The measures give the unfortunate impression that dealers have been doing something fishy in their trading rooms and that has contributed to the historic fall in the value of the cedi. But these are staff of banks that are well governed, to quote the Governor of the Bank of Ghana on his recent armchair assessment and its findings. We also see the measures as an attempt to micro-manage and control dealers in line with the regulatory tyranny that we have variously raised concerns about. Please note that this tyranny, which started last year ensured that banks were afraid to quote realistic market rates for the cedi, calling into question the BoG’s long held rule of operating a liberal FX market.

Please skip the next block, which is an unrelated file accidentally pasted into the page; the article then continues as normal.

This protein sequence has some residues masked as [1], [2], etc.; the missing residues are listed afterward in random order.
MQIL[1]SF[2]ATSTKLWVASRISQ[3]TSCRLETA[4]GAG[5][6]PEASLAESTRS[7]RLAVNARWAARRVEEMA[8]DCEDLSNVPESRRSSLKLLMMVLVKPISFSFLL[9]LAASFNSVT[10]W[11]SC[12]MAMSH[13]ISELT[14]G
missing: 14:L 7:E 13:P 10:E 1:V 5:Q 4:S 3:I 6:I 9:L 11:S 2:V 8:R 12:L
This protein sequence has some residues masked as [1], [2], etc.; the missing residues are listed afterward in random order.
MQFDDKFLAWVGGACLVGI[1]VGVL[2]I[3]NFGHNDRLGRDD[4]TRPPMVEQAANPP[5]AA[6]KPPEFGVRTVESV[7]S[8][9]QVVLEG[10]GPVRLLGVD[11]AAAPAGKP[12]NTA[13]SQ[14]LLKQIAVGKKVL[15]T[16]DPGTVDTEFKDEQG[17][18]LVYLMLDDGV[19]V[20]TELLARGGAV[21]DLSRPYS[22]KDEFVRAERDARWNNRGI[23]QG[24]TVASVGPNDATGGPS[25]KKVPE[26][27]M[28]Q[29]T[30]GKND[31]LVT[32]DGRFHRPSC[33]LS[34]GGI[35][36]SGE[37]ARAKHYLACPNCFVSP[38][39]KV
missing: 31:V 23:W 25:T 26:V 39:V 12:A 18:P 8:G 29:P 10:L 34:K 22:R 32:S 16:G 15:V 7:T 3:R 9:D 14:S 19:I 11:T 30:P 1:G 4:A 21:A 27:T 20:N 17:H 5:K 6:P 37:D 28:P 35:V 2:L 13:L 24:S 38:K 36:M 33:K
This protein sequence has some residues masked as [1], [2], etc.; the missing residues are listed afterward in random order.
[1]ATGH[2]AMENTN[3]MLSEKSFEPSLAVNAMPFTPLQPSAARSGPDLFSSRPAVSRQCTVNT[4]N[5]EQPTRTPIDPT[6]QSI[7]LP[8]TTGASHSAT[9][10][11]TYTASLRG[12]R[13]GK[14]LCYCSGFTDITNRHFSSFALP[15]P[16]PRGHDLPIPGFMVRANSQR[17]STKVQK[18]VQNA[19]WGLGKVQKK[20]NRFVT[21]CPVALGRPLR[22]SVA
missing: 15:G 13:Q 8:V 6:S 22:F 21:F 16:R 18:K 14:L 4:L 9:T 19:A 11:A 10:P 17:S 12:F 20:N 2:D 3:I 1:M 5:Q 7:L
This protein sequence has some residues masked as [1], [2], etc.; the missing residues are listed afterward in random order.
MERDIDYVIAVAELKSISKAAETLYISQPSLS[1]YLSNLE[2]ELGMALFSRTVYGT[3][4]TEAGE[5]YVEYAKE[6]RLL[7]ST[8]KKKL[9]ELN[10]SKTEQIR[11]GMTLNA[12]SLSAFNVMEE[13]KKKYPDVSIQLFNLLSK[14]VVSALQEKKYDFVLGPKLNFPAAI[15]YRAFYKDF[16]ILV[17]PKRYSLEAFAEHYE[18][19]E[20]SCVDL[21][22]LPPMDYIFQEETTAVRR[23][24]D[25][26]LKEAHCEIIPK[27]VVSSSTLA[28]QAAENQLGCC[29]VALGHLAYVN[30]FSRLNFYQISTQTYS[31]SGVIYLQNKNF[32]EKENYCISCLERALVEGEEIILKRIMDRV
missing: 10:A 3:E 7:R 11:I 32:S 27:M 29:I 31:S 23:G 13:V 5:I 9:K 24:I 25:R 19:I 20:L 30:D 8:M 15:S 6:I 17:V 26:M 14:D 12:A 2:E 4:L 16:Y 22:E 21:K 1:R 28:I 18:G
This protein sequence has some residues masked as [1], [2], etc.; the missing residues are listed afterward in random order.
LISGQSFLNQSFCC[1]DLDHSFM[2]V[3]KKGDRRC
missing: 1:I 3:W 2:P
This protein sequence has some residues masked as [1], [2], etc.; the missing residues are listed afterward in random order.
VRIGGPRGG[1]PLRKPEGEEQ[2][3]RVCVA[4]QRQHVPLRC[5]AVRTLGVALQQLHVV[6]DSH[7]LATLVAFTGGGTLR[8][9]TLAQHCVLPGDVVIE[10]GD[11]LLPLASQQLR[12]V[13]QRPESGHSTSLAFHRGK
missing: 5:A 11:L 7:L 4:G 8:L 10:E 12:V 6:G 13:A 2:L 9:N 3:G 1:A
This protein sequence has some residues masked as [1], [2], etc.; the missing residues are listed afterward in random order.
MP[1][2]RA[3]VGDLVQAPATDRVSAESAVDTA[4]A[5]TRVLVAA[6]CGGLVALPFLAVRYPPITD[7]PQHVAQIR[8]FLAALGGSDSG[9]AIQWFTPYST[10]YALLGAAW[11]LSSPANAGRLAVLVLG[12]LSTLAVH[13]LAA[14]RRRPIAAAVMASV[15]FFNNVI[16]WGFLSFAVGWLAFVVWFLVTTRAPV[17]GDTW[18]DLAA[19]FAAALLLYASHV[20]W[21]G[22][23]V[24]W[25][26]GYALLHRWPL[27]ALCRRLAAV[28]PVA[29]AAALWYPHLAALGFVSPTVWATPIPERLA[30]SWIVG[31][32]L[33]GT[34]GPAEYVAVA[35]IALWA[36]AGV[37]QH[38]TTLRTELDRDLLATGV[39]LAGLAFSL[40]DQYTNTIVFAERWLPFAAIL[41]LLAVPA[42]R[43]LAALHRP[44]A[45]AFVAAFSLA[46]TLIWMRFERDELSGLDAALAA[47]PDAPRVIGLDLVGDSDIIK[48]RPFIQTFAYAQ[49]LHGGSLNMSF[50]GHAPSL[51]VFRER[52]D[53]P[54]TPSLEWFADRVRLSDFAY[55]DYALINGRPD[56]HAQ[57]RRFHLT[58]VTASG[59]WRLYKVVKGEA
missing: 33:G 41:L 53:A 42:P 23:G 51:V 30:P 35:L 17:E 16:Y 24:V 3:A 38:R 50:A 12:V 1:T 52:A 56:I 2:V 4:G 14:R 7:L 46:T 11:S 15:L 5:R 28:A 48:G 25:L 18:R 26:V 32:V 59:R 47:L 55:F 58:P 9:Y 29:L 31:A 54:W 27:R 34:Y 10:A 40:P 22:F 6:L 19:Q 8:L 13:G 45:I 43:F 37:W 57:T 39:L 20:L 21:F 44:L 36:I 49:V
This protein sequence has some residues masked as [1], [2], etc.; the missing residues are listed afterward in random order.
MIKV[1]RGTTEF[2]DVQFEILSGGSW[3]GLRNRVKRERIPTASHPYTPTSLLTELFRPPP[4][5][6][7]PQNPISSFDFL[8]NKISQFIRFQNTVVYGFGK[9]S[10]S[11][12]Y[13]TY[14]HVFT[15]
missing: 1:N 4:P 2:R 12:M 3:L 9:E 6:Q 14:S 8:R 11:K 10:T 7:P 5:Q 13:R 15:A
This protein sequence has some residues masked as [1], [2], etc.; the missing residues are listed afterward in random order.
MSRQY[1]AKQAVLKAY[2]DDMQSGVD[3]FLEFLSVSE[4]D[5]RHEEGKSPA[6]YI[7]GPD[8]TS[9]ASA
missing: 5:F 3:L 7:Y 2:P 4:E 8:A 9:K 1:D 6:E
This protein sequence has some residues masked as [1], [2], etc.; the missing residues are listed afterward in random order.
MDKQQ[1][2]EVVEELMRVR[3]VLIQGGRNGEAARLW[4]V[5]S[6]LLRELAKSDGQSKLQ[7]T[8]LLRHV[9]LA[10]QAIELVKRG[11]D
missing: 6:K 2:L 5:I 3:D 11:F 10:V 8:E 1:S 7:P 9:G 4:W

If the idea is to improve regulation and the conduct of interbank FX business in the Ghanaian financial market, then best practices show that implementing such reforms when the market itself is experiencing unprecedented volatility is unwise and could be counter-productive. What is even more disturbing is the fact that these measures announced by BoG are nothing new but virtually a copycat and an unethical revision of previously announced and suggested measures. It is instructive to note those portions of these measures were suggested by the ACI Financial Markets Association (Ghana) since 2015. Also, parts of these measures, particularly those bothering on trading band, have already been implemented and have proved to be ineffective.